Format

Send to

Choose Destination
PLoS One. 2017 Mar 6;12(3):e0173015. doi: 10.1371/journal.pone.0173015. eCollection 2017.

A bidirectional relationship between depression and the autoimmune disorders - New perspectives from the National Child Development Study.

Author information

1
MRC SGDP Centre, Institute of Psychiatry, Psychology and Neuroscience, King's College London, London, United Kingdom.
2
Integrative Epidemiology Unit, University of Bristol, Bristol, United Kingdom.
3
Department of Child and Adolescent Psychiatry, Institute of Psychiatry, Psychology and Neuroscience, King's College London, London, United Kingdom.
4
Division of Genetics and Molecular Medicine, King's College London, London, United Kingdom.

Abstract

BACKGROUND:

Depression and the autoimmune disorders are comorbid-the two classes of disorders overlap in the same individuals at a higher frequency than chance. The immune system may influence the pathological processes underlying depression; understanding the origins of this comorbidity may contribute to dissecting the mechanisms underlying these disorders.

METHOD:

We used population cohort data from the 1958 British birth cohort study (the National Child Development Study) to investigate the ages at onset of depression and 23 autoimmune disorders. We used self-report data to ascertain life-time history of depression, autoimmune disorders and their ages at onset. We modelled the effect of depression onset on subsequent autoimmune disorder onset, and vice versa, and incorporated polygenic risk scores for depression and autoimmune disorder risk.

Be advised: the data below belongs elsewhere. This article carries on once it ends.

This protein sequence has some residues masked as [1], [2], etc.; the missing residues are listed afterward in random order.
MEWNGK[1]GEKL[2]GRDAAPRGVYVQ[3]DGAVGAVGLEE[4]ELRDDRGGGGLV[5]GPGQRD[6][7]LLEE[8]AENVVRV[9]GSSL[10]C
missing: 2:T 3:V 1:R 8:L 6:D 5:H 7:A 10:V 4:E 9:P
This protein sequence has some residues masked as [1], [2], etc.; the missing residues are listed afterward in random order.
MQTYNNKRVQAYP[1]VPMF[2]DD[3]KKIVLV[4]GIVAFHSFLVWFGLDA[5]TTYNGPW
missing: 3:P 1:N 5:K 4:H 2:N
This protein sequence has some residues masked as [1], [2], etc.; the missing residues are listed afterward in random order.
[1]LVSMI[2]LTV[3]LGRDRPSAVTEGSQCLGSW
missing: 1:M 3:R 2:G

RESULTS:

In our analytic sample of 8174 individuals, 315 reported ever being diagnosed with an autoimmune disorder (3.9%), 1499 reported ever experiencing depression (18.3%). There was significant comorbidity between depression and the autoimmune disorders (OR = 1.66, 95% CI = 1.27-2.15). Autoimmune disorder onset associated with increased subsequent hazard of depression onset (HR = 1.39, 95% CI = 1.11-1.74, P = 0.0037), independently of depression genetic risk. Finally, depression increased subsequent hazard of autoimmune disorder onset (HR = 1.40, 95% CI = 1.09-1.80, P = 0.0095), independently of autoimmune disorder genetic risk.

DISCUSSION:

Our results point to a bidirectional relationship between depression and the autoimmune disorders. This suggests that shared risk factors may contribute to this relationship, including both common environmental exposures that increase baseline inflammation levels, and shared genetic factors.

PMID:
28264010
PMCID:
PMC5338810
DOI:
10.1371/journal.pone.0173015
[Indexed for MEDLINE]
Free PMC Article

Supplemental Content

Full text links

Icon for Public Library of Science Icon for PubMed Central
Loading ...
Support Center